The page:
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Buying Managed Funds

Discussion in 'Managed Funds & Index Funds' started by Meggsy, 16th Aug, 2007.

  1. Meggsy

    Meggsy Well-Known Member

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    How does everyone choose their managed funds? Do you have a checklist of things to look for before purchasing units? Perhaps it is performance since inception or looking at the fund manager’s history.

    I’m looking to help a friend purchase some managed funds, I have a couple myself, however, I picked them by just looking at the sector/asset class and 5-7 year returns. I’m not going to tell my friend what to by as I’m only a novice myself, but I’d like to be able to give them some advice on what to look for in a fund.

    I did a search and have seen that a few of you don't pay too much attention to the Morningstar ratings but I’m sure you still have an extensive criteria for selecting a fund, if you were willing to share I’d be most grateful.
     
  2. Simon Hampel

    Simon Hampel Co-founder Staff Member

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    First step is to have a clear goal for what you want in a fund ... is it for growth or for income (or a balance of the two) ? If income, is distributed (real) income important, or are realised capital gains acceptable (or preferable) ? Do you want imputation credits ?

    What markets do you want exposure to ? Australian shares ? Australia blue chip shares ? Australia small companies ? Resources ? Listed property ? Health and Biotech ? IT&T ? Bonds ? Cash ? International shares ? European shares ? Asian shares ? Chinese shares ? BRIC shares ? International listed property ? etc ?

    Do you want hedged investments ? Do you want active trading ? Do you want buy-and-hold ? Do you want index-hugging ?

    What is your tolerance for risk ? Would you consider internally geared funds ? Do you want consistent performance or extreme performance ?

    ... it's basically like a pizza menu - you have to choose what you want on your pizza, and THEN you get to choose where to buy it from :D
     
  3. Meggsy

    Meggsy Well-Known Member

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    Ok, I belive I know the answer to most of those questions, I suppose what I'm asking is, when you do a search on InvestSMART and you get a list of 10funds, how do you pick one. Do you look at the buy/sell price? The MER, Net Assets, etc.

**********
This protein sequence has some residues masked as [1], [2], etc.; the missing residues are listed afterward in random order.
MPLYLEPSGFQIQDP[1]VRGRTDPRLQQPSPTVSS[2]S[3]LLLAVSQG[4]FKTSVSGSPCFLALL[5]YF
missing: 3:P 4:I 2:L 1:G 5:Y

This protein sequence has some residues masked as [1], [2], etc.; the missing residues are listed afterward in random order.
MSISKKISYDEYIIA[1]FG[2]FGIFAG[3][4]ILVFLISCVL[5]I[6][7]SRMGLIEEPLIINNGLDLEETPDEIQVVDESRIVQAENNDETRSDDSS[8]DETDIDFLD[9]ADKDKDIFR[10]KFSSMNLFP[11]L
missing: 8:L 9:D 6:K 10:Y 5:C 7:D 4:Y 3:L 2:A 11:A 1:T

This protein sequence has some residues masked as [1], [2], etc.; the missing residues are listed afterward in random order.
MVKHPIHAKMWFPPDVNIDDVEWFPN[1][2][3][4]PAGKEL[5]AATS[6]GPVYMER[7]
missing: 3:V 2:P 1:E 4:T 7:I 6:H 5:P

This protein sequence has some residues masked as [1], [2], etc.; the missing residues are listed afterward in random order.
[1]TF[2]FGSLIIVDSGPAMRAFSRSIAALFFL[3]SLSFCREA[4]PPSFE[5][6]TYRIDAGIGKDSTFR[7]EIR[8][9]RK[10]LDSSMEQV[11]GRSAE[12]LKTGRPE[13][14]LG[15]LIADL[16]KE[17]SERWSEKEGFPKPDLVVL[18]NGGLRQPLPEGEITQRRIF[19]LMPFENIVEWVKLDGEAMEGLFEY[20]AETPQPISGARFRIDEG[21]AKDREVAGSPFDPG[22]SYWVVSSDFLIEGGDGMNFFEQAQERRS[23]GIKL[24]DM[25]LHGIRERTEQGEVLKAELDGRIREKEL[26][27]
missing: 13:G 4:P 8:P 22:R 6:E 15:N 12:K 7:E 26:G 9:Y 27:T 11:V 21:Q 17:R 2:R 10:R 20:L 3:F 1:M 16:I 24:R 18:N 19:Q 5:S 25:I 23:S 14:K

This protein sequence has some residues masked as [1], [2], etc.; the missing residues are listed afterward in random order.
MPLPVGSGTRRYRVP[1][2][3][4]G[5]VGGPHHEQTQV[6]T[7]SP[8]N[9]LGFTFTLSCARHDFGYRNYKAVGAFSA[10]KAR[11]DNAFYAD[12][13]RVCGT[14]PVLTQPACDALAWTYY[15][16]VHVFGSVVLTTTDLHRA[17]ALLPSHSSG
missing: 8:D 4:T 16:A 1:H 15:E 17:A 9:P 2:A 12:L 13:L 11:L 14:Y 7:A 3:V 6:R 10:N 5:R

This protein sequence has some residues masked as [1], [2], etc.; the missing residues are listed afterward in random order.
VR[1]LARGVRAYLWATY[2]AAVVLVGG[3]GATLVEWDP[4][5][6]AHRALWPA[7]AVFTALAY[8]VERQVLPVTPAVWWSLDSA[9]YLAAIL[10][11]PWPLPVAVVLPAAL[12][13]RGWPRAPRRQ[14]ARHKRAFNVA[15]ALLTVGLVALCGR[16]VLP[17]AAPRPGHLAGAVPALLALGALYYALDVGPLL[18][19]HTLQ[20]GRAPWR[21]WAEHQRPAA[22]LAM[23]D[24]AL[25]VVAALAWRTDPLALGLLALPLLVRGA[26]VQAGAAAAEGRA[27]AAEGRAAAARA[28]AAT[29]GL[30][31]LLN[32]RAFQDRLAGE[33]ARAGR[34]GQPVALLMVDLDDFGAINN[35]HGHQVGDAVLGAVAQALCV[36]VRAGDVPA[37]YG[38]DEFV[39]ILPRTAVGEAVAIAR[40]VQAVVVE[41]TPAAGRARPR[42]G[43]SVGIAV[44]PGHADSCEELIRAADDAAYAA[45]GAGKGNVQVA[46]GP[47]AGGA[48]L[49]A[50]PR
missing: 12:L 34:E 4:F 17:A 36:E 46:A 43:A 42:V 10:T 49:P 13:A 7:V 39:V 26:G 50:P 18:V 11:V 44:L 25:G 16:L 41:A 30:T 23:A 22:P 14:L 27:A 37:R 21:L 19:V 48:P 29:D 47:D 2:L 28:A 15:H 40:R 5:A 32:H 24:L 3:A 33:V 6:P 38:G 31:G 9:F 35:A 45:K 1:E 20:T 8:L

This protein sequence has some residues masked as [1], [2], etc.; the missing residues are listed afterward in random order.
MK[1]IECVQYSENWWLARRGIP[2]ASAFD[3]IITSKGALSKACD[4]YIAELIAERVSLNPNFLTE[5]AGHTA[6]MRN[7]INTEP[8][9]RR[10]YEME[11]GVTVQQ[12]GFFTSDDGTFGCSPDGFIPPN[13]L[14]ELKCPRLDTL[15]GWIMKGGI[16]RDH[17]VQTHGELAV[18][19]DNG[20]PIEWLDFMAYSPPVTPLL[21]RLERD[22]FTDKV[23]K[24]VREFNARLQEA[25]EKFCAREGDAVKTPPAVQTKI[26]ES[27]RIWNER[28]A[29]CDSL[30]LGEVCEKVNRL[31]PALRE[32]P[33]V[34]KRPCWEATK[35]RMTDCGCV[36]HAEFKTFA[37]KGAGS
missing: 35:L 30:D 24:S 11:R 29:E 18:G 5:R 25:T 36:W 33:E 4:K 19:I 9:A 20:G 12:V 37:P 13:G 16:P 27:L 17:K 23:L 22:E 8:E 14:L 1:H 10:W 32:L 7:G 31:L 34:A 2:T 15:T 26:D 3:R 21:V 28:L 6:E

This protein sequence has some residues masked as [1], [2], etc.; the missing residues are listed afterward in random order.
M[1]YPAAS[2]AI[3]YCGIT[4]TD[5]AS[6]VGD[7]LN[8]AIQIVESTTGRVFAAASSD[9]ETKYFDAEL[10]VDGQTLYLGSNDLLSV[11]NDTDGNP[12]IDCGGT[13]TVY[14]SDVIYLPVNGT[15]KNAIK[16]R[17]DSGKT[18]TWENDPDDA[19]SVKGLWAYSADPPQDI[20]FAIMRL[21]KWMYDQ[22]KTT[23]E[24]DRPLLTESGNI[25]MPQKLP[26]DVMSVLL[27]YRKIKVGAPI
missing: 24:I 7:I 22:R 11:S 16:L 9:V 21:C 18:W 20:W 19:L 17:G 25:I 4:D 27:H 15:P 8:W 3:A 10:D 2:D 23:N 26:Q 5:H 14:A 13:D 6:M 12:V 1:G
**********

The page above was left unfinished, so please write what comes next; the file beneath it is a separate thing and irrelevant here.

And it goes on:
When I first picked my finds, I did a search, got about 5-6 funds then simply picked the one with the highest 5-7year return, obviously this isn't the best way so I'm curious as to what others look for.

    Hypothetically say I was after a growth fund, imputation credits would be an advantage but due to my lowish income they aren't mandatory. Mostly Australian shares, probably small companies. No hedged funds, I'd like to have a buy-and-hold with dollar cost averaging. Under the age of 25, so I can tolerate higher risk.

    I'm sure there are a few funds that would offer the above, how does one then decide between those funds?

    On a side question, I've thought about an index fund, rather than trying to out perform the market, simply try and match it. Perhaps a fund that attempts to match the S&P200 or something similar?
     
  4. Simon Hampel

    Simon Hampel Co-founder Staff Member

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    I originally only looked at the 5-7 year returns, but got burned by funds like Platinum International and Platinum Japan which had a stellar year (or two) within that period, while the rest of the time was very average ... those stellar years bumped up the average returns and made the fund look a lot better than it really way (unless you happened to time your entry at the beginning of that stellar year !!).

    I look at the MER, the consistency of returns (quarter-by-quarter), the volatility of the unit price (ie how much it drops during a market downturn).
     
  5. Meggsy

    Meggsy Well-Known Member

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    Where do you get your qtr by qtr data from? Do you like at the price per unit or size ($million) of the fund?
     
  6. Simon Hampel

    Simon Hampel Co-founder Staff Member

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    I work out the quarter by quarter data from the raw unit prices that I download from the fund manager website, although for some funds (eg CFS) where they pay distributions before the end of quarter, it's a bit more complicated.

    I don't consider the size of the fund beyond the fact that I won't consider a very small fund (eg less than $20m FUM).
     
  7. Meggsy

    Meggsy Well-Known Member

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    I thought this was a good read:

    travismorien.com/investment.ppt
     
  8. wilr

    wilr Member

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    I just stumbled across this tool at bloomberg:
    Bloomberg.com: Investment Tools

    You can search for the managed fund your interested in and chart its performance. You can also compare funds on the chart.
    It's the best way I've found to get up-to-date data on all my funds.

    If you look at the very peak of the Navra chart - that's where I bought in. Yeah!
     
  9. voigtstr

    voigtstr Well-Known Member

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    Have you found a way to have it display profit/loss on the portfolio view in Australian dollars?
     
  10. wilr

    wilr Member

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    No, unfortunately I don't think you can. Maybe in a future version.